In everyday life people experience a multitude of acoustic environments: quiet conversations at home, lunch with a friend in a noisy restaurant, or asking for directions on a busy street corner. The acoustic parameters in these different environments can vary significantly and change dynamically. A hearing instrument wearer’s listening experience depends on how well their hearing instrument settings match their acoustic environment. As their sound scene changes, the response of their hearing instruments may need to be adapted to the new environment. This can be done manually by the wearer or automatically by the hearing instruments. For the hearing instruments to adapt automatically, they need to be able to correctly identify the changing environment and then make appropriate adjustments.

Unitron’s signal processing philosophy

“At Unitron, we believe that a sophisticated automatic program, capable of characterizing the listening scenario and adjusting performance accordingly, offers the advantage of ease of use and reduces the risk of potential errors, such as selecting the wrong manual program or not changing the active program at all.”

(Cornelisse, 2017)

Unitron hearing instruments have been capable of accurately classifying acoustic environments for years. Unitron’s sound processing technology has continued to evolve to better optimize the sound in different environments. The directional microphone mode is one of the features that can have the biggest impact on performance, particularly in high complexity environments. For years Unitron has engaged and adjusted the directional response according to the classified environment. With the Vivante™ platform, the ability of Unitron hearing instruments to adapt their directional response based on the wearer’s acoustic environment has been further improved with the addition of HyperFocus. HyperFocus offers the greatest potential boost in signal-to-noise ratio (SNR) in the most complex environments.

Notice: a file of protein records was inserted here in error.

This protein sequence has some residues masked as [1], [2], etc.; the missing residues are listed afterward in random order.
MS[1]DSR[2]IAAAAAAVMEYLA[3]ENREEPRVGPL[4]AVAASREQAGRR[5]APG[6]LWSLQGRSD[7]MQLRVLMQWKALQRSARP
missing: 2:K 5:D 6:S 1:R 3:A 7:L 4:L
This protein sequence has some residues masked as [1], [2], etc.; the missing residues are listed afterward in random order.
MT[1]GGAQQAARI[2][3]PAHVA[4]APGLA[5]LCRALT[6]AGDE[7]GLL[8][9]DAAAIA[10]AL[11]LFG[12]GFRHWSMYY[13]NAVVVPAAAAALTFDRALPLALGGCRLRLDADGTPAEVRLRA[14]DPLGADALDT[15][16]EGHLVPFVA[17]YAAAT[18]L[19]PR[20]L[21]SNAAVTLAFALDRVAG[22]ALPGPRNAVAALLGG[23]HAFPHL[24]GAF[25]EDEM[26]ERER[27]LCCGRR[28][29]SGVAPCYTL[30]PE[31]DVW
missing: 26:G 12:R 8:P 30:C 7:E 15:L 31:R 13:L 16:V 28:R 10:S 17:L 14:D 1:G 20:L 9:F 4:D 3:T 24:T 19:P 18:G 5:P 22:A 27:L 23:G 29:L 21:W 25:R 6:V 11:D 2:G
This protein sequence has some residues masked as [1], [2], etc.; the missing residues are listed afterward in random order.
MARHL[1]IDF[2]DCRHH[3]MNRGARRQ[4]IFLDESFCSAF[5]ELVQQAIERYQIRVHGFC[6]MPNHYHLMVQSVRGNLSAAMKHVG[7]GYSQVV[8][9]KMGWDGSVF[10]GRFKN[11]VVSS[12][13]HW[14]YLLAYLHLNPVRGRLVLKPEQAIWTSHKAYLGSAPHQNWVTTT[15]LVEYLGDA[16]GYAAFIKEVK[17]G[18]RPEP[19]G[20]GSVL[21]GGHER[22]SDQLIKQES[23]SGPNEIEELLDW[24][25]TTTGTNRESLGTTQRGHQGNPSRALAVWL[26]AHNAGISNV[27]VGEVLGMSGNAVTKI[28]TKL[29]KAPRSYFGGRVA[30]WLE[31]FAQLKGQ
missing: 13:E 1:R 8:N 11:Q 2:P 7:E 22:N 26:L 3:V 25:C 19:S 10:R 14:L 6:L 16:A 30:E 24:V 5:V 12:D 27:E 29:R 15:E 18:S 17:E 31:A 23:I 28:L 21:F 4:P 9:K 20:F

In order to implement Unitron’s philosophy, the first step is accurately identifying the listening scenario, which can be characterized across multiple aspects of the acoustic environment, eg. the overall level of sound, the presence or absence of speech and/or background noise, the SNR, and the location of speech relative to the listener. Cornelisse (2017) described how any listening scenario can be quantified along three key dimensions: 1) overall level, 2) type of noise, and 3) SNR.

Hayes (2021) compared the performance of Unitron’s Conversational Classifier to that of normal-hearing listeners and found that Unitron’s classification system was able to accurately classify both simple and complex listening environments. In this study, 26 different acoustic environments were first classified by 20 normal-hearing listeners to establish a baseline. The performance of the classifiers used in the premium hearing instruments from Unitron and four other major manufacturers was then compared to the performance of the baseline established by normal-hearing listeners. The performance of Unitron’s classifier was highly consistent with that of the normal-hearing listeners.

The three dimensions described by Cornelisse (2017) are the basis of Unitron’s conversational classifier. This classification system has evolved over time, and Vivante hearing instruments are now capable of classifying up to eight listening environments, including the most recent addition, conversation in loud noise which employs the HyperFocus microphone mode:

  1. Conversation in quiet
  2. Conversation in a small group
  3. Conversation in a crowd
  4. Conversation in noise
  5. Conversation in loud noise
  6. Quiet
  7. Noise
  8. Music

No matter how accurate, just identifying the acoustic environment is not enough. If a conversation in a noisy environment is identified, it is still vital to determine the location of the conversation partner in order to apply the correct directional response. Walden et al. (2004) reported that in 20% of listening situations the listener does not face the talker. Similarly, Hayes (2022) reported that in complex listening situations people are not facing the direction of speech (25% of the time) almost as often as they are (30% of the time). Hayes (2022) also reported that the percentage of time with no target talker was highly correlated with the time classified as Noise only by Unitron’s classifier. 

Before discussing how Vivante hearing instruments adapt their directionality based on the classified environment and the location of speech, it is important to understand some directional microphone basics. The directional response of modern hearing instruments is created by combining the input of two or more different microphones that are located in different physical locations on the hearing instrument. This will be referred to as the directional beamformer.